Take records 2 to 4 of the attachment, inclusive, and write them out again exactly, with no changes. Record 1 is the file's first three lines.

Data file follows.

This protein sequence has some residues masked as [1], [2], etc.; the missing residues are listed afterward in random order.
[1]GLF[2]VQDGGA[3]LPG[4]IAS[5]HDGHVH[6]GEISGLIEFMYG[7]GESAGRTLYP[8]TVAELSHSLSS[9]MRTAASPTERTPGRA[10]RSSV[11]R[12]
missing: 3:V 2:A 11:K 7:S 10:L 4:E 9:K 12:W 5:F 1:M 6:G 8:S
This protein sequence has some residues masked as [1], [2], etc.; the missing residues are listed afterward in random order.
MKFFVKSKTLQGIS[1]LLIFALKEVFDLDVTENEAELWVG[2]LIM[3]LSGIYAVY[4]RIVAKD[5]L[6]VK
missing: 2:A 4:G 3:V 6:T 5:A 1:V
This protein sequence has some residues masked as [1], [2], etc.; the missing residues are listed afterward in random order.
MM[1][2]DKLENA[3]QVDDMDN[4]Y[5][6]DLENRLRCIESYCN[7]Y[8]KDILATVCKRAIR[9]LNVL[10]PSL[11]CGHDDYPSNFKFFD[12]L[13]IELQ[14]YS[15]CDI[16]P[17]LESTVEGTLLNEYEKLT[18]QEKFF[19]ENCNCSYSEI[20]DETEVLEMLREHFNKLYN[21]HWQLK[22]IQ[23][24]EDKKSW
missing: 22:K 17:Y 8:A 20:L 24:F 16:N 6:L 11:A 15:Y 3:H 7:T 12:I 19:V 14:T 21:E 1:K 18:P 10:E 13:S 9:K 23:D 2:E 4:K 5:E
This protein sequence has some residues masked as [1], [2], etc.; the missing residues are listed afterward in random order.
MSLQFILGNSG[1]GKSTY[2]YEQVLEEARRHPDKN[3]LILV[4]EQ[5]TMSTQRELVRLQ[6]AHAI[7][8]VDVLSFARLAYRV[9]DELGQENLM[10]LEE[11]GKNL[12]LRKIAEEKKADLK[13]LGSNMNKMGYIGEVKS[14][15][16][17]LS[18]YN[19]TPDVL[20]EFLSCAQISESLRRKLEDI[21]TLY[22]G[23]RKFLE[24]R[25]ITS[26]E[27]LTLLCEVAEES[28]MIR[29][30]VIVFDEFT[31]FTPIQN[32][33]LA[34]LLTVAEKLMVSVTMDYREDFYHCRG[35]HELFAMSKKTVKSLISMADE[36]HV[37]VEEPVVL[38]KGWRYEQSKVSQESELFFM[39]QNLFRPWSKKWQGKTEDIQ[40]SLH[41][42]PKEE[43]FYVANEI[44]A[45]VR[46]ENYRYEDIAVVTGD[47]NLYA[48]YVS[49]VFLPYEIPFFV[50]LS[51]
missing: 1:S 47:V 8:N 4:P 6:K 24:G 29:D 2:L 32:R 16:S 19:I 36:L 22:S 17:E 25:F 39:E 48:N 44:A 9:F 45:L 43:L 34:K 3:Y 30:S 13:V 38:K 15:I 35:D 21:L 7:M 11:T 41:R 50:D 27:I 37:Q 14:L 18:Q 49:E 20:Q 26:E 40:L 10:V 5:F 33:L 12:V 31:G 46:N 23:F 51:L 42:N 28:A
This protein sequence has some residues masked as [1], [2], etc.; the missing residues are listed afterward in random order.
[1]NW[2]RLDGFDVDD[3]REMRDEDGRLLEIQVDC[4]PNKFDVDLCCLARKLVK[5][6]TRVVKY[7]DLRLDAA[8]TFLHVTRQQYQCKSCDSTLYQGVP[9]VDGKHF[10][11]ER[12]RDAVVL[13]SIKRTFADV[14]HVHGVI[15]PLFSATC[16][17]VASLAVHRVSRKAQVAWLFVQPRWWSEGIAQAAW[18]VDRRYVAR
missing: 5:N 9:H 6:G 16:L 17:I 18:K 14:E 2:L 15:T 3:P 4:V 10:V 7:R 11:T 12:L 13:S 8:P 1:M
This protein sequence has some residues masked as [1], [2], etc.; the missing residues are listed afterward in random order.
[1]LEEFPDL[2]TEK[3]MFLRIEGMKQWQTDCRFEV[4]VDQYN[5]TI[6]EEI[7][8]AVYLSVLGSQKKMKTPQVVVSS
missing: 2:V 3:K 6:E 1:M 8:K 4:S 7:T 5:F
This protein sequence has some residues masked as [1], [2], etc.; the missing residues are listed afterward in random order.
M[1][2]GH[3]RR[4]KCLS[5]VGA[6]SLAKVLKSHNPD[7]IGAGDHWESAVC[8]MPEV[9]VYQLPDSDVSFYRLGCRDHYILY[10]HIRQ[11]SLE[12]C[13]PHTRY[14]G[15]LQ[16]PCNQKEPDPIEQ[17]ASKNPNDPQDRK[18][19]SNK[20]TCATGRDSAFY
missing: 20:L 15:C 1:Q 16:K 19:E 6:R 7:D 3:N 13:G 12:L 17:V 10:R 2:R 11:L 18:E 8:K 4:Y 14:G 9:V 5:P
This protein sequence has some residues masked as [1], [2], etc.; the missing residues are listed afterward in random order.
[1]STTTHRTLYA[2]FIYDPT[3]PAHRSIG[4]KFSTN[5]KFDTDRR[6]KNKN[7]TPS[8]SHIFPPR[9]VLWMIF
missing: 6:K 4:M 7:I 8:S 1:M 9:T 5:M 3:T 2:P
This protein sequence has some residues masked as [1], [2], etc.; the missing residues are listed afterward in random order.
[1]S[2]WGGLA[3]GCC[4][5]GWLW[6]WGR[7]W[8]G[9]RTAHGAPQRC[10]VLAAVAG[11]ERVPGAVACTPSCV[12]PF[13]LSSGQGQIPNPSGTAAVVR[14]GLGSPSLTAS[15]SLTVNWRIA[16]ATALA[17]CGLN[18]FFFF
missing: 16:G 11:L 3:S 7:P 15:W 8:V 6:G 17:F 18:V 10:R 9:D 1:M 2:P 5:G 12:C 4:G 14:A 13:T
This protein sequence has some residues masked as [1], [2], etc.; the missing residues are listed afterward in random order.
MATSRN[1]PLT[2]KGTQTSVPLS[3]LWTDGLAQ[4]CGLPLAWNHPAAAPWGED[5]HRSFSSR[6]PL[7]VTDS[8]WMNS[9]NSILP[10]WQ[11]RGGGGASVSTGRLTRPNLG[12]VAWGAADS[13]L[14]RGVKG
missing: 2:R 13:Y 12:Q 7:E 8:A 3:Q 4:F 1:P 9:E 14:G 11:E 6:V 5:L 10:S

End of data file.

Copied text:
This protein sequence has some residues masked as [1], [2], etc.; the missing residues are listed afterward in random order.
MKFFVKSKTLQGIS[1]LLIFALKEVFDLDVTENEAELWVG[2]LIM[3]LSGIYAVY[4]RIVAKD[5]L[6]VK
missing: 2:A 4:G 3:V 6:T 5:A 1:V
This protein sequence has some residues masked as [1], [2], etc.; the missing residues are listed afterward in random order.
MM[1][2]DKLENA[3]QVDDMDN[4]Y[5][6]DLENRLRCIESYCN[7]Y[8]KDILATVCKRAIR[9]LNVL[10]PSL[11]CGHDDYPSNFKFFD[12]L[13]IELQ[14]YS[15]CDI[16]P[17]LESTVEGTLLNEYEKLT[18]QEKFF[19]ENCNCSYSEI[20]DETEVLEMLREHFNKLYN[21]HWQLK[22]IQ[23][24]EDKKSW
missing: 22:K 17:Y 8:A 20:L 24:F 16:N 6:L 11:A 15:Y 3:H 7:T 12:I 19:V 14:T 21:E 1:K 18:P 10:E 13:S 9:K 23:D 2:E 4:K 5:E
This protein sequence has some residues masked as [1], [2], etc.; the missing residues are listed afterward in random order.
MSLQFILGNSG[1]GKSTY[2]YEQVLEEARRHPDKN[3]LILV[4]EQ[5]TMSTQRELVRLQ[6]AHAI[7][8]VDVLSFARLAYRV[9]DELGQENLM[10]LEE[11]GKNL[12]LRKIAEEKKADLK[13]LGSNMNKMGYIGEVKS[14][15][16][17]LS[18]YN[19]TPDVL[20]EFLSCAQISESLRRKLEDI[21]TLY[22]G[23]RKFLE[24]R[25]ITS[26]E[27]LTLLCEVAEES[28]MIR[29][30]VIVFDEFT[31]FTPIQN[32][33]LA[34]LLTVAEKLMVSVTMDYREDFYHCRG[35]HELFAMSKKTVKSLISMADE[36]HV[37]VEEPVVL[38]KGWRYEQSKVSQESELFFM[39]QNLFRPWSKKWQGKTEDIQ[40]SLH[41][42]PKEE[43]FYVANEI[44]A[45]VR[46]ENYRYEDIAVVTGD[47]NLYA[48]YVS[49]VFLPYEIPFFV[50]LS[51]
missing: 1:S 47:V 8:N 4:P 6:K 24:G 29:D 2:L 32:R 16:S 19:I 36:L 22:S 17:E 25:F 39:E 48:N 44:A 9:F 45:L 43:L 34:K 3:Y 30:S 13:V 38:K 15:I 35:D 21:L 7:M 11:T 41:R 50:D 27:I 37:Q 14:L 18:Q 49:E 20:Q 26:E 40:L 10:V 5:F 33:L 12:V 31:G 46:N 23:F 51:L 42:N 28:A